9-11 10 Years Later: Daily Reminders

9-11 10 Years Later: Daily Reminders

 NEW YORK (WTOC) - Pat Egan doesn't drive down Freeborn Street anymore.

She has lived one block away most of her adult life, raised a family just around the corner. But, for nearly 10 years now, anytime Mrs. Egan has gone to or from home, she has taken a more personal, more meaningful route.

"To me,'' she says of the intersection, "it's Marty's corner still.''

The corner of Freeborn and Lincoln Ave. in Staten Island is one of the many streets in New York City that have been renamed in honor of those killed on September 11th. They are named for fire fighters, police officers and ordinary citizens who lost their lives in the terrorist attacks.

They are the streets victims grew up on or lived on when they died, where they experienced the happiest moments of their lives and probably some sad ones, but are now memorialized in their honor for all time.

"On December 15th, 2002, he would have been 37, we had a mass on his birthday and we had the street naming right after that,'' said Mrs. Egan, whose son had become a captain with the Fire Department of New York just weeks before 9-11. "This corner is where him and his friends used to meet. They did all their growing up. They'd meet each other here when they were going out and they'd always be here.''

Ingram Avenue was known to many as Chuck Margiotta's block even before it was named for the one time high school football star and Ivy Leaguer.

"He was like a renaissance man,'' said Charlie Margiotta, Chuck's father. "He did everything. He was a hunter, he was a fisherman, he was a part-time actor. He did stunts for the movies, about 10 Hollywood movies.''

He was also a decorated Lieutenant with the FDNY, who was on his way home on the morning of September 11th, but pulled into the nearest firehouse he could find after he heard the news about the terrorist attack.

"The last thing we heard from him was when he was on that truck and he called home and spoke to my wife,'' said Mr. Margiotta. "He talked his mother and he said, this is big. He said, I'll be okay, we'll be all right. I love you and that was it. That was the last thing he said, the last thing we heard from him.''

But for many families, seeing the name of a son or brother or sister or mother on a street sign is now something to hold onto.

"It's a gift to us after 9-11, a remembrance that people will drive down that block and they'll ask about that person and they'll see that that person is never forgotten,'' said Joe Cammarata, whose brother, Michael, was among the 343 firefighters killed in the collapse of the World Trade Center. Kingdom Ave. on Staten Island's South shore has been renamed Firefighter Michael Cammarata Place. "I have a four-year old daughter, Francesca Lynn, and she now knows that that street sign is for her uncle Mikey.''

"The fall about 2001 was about going to memorials and masses,'' said New York City Councilman James Oddo, who represents Staten Island. "Then the Spring of 2002 and on, this sort of phenomenon happened and that was the street renaming. It seemed a natural extension of the process. We were doing everything we could to offer comfort to the families and we decided, wouldn't it be great if on the street where they lived or were raising a family, we could add a sign so we don't allow their sacrifice to be forgotten.''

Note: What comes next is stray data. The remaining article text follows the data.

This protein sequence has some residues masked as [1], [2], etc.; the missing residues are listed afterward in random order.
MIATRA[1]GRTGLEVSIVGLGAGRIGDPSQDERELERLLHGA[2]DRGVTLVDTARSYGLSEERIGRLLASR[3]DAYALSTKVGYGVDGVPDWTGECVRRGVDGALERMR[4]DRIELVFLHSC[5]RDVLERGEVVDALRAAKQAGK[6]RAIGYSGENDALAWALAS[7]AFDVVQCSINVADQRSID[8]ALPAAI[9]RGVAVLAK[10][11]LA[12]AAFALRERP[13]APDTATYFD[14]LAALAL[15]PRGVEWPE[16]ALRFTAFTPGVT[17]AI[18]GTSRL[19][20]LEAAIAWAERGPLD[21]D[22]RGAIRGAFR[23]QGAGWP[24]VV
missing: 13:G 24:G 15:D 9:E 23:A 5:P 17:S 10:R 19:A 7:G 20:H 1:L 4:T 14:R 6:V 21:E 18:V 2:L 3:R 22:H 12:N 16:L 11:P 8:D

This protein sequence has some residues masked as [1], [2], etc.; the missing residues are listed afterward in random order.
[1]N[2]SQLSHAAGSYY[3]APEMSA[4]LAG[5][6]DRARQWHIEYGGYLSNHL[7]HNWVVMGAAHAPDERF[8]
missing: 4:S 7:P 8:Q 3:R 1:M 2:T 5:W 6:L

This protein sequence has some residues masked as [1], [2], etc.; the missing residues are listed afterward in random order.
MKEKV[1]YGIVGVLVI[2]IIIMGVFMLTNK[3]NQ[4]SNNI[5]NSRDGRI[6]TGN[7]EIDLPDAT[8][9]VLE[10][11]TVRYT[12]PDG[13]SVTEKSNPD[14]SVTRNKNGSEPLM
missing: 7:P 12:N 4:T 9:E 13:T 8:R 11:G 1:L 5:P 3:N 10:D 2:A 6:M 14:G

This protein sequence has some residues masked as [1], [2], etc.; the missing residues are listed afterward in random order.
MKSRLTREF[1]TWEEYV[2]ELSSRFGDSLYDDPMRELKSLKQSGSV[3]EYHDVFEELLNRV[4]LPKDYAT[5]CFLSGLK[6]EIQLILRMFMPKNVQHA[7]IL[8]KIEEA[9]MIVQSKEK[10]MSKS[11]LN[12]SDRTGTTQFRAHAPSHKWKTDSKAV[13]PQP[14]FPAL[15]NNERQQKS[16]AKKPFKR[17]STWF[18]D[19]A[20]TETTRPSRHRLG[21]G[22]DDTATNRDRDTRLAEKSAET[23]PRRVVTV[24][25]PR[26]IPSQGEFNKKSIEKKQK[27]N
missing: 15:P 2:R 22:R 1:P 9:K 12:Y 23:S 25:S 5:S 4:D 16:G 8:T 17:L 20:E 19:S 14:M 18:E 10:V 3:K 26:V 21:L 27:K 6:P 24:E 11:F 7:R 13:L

In the last 10 years, 425 New York streets have been renamed for victims, 195 on Staten Island, the most of any burrough.

You can't Mapquest them. They don't show up on GPS. But every one of those street signs, three different names on one four-way stop in some parts of the city, represents memories and emotions that are as real as the asphalt they hang above.

"I have proud feelings when I give people directions to the house and let them know where we are,'' said Michael Margiotta, Chuck's brother. "Because you can't miss it, it's got my brother's name up on the corner.''

"I look up, think of him every time I drive by,'' added Mrs. Egan. "This was his corner.''

"We would have moved heaven and earth to give families any sort of comfort,'' said Councilman Oddo. "It just seemed an easy thing to do. And we did a lot of them.

Too many, sadly, in the eyes of any 9-11 victims family.

"I wish the sign wasn't there,'' said Charlie Margiotta. "I could have found another way to put up a sign. But that's the way life is, this is what life brings you.''

"The whole 10 year thing, it doesn't register in my head,'' added Michael Margiotta. "He should be right next to me.''

"Ten years later feels like it happened 10 weeks ago,'' said Joe Cammarata. "It's been hills and valleys for all the families of September 11th and you look back now and say, wow a decade has gone by. We thought the healing process would be further along and it's not. It still feels raw and fresh.''

And that pain can be tempered, never taken away, by a name on a street.

"It really is important to our family, this is our block'' said Charlie Margiotta, whose family owns 2 houses, consisting of 4 dwellngs on the single street stretch of road named for his son. It's very important, but he paid a lot for it.''

 By Tim Guidera